SEATTLE – In the middle of a scathing post-match inquest into his job security after the 2-1 defeat to Panama on Sunday, Mexico coach Jose Manuel de la Torre attempted to provide a modest dose of perspective to the increasingly dire state of affairs.
One poor match at the Gold Cup would not prevent Mexico fulfilling its overarching goal of claiming a third straight title. It may have complicated the path a bit and it definitely reduced the already limited supply of goodwill for de la Torre and El Tri at the moment, but the setback for this inexperienced group did not scupper their chances of success in the tournament.
"We have to analyze the situation," said de la Torre through a translator. "We have to review the work we are doing to get on the right path and go forward with better form as we look to get to the next round with the best level possible for the team."
The path toward redemption - long and winding, particularly in the wake of the struggles at the Confederations Cup and World Cup qualifying with a different set of players - starts with a manageable match against Canada ( live, FOX Soccer, 11 p.m. ET ).
It's an ideal opportunity to restore some sense of pride in the wake of the chastening defeat to the Panamanians. Canada will improve markedly after a wretched display in the last-gasp 1-0 defeat to Martinique on Sunday, but Colin Miller's outfit remains flawed, frail and inherently limited due to a rash of absences and injuries. This rebuilding and tattered side will try to replicate the disciplined and organized effort Panama used to quell Mexico at the Rose Bowl on Sunday, but it lacks the consistency and individual quality to do so barring a Herculean display.
Video: Mexico faces touch challenge
Even if Canada musters it's that type of response (even with captain Will Johnson ruled out with illness) and sets out a defiant defensive shape, Mexico should claim its first victory of the tournament with a minimum of fuss. Then again, El Tri has floundered in this sort of situation - expected to win and forced to press the initiative - time and time again this year with a different group of players. And a performance similar to the one against Panama would permit doubt to creep into the outcome once more.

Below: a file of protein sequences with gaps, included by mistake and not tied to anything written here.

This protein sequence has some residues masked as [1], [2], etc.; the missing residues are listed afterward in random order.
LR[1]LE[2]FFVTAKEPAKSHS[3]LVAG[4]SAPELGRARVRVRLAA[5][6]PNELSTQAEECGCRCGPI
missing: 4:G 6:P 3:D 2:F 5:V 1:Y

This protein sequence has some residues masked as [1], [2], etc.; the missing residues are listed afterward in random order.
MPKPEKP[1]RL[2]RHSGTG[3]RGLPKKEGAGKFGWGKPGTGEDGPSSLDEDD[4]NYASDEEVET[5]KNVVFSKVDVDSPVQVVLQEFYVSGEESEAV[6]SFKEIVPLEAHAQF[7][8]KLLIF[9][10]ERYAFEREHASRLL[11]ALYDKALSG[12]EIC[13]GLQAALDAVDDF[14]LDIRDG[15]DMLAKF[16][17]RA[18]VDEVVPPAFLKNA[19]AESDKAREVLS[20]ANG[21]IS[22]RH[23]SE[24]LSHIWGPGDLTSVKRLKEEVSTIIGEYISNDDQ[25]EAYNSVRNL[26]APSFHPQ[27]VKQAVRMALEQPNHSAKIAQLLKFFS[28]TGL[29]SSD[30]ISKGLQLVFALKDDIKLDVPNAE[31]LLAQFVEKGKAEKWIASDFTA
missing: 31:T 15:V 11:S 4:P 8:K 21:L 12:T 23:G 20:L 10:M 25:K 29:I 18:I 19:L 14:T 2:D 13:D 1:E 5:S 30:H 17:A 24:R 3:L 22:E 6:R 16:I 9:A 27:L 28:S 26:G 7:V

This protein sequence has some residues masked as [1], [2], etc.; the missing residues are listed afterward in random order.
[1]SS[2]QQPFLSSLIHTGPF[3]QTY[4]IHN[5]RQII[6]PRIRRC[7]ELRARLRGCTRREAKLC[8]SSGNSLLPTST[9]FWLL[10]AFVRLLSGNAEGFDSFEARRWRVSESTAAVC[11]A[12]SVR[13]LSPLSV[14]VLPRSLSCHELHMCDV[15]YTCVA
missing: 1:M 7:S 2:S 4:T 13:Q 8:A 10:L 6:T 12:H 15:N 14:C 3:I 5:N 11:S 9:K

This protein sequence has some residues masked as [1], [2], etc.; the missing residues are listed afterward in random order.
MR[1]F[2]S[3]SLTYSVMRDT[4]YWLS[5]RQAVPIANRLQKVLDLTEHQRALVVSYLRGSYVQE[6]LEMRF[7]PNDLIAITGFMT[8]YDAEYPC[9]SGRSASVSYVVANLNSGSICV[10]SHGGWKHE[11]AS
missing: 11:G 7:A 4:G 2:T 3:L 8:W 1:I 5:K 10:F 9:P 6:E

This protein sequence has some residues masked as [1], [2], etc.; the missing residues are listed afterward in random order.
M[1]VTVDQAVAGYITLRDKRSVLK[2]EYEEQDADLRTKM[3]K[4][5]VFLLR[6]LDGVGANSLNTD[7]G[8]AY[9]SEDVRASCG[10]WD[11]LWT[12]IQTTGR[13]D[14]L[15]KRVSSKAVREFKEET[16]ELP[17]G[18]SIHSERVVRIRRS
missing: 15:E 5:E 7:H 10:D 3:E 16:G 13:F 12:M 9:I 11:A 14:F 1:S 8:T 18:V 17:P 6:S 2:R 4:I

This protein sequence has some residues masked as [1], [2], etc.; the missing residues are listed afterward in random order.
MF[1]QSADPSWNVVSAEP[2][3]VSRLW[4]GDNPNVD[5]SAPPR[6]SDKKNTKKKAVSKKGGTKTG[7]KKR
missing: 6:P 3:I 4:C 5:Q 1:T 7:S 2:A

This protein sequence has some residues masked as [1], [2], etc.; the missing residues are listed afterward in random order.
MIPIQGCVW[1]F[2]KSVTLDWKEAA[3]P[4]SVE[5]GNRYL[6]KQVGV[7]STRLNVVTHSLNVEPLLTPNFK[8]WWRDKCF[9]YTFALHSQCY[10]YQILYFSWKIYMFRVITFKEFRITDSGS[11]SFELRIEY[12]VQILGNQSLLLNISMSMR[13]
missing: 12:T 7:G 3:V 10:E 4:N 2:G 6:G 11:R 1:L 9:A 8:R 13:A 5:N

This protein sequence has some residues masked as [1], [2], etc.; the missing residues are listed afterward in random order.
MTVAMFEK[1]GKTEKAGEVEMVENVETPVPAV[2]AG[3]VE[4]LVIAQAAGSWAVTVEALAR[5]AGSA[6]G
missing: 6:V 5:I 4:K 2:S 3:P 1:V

"I think the players have not found their rhythm, individually or collectively," de la Torre said after the defeat. "This is what I am trying to work on. Of course, a result would help in order to get confidence, in order to keep working. When things are going this way, you have to observe the players and see what they are made of. If it is a player that is compromised with the team, then it is of course something we need to look into."
De la Torre will examine his personnel choices and his tactical approach in a bid to provide his charges with the necessary lift ahead of this affair at CenturyLink Field. The continued vacillation between formations - 4-3-3 at the start, 4-4-2 at the end - failed to produce the necessary spark as the game progressed, while the reliance on direct play stripped the side of some of its best qualities in the final third. This group must sort out its strengths - bypassing the midfield to the two forwards, leaning on mobile, tidy work with three or ideally mixing the two disciplines - and lean on them accordingly.
Mexico's manager Jose Manuel de la Torre reacts to his side's loss against Panama. (Photo: Robyn Deck/Getty Images).
The emphasis ahead of this game should fall on coherence instead of tactical tinkering, though. The team selection must align neatly with the style of play after the disjointed effort in southern California. De la Torre pondered how to use Marco Fabián (as a wide player or as part of the attacking three?) and Raúl Jimenez (would he benefit from playing centrally with a partner, either Rafael Márquez Lugo or the more robust Javier Orozco?) to extract the best from both integral players. Carlos Peña could earn a start in central midfield with only one holding player likely required for this task, while natural wingers Isaac Brizuela and Luis Montes will hope to contribute some genuine width. There are also questions to answer in defense after a rickety showing against Panama with options available to alter the current back four and both fullback spots.
Each choice assumes additional importance given the desperate need for success to mollify an irate country, but this match against Canada offers a chance to obtain a mere sliver of solace on that account. A victory will not erase the concerns created by the defeat to Panama or reduce the pressure on de la Torre substantially, but it could supply some of the curative effects required to boost morale and reinforce the notion that this final goal of this Gold Cup quest remains firmly within grasp.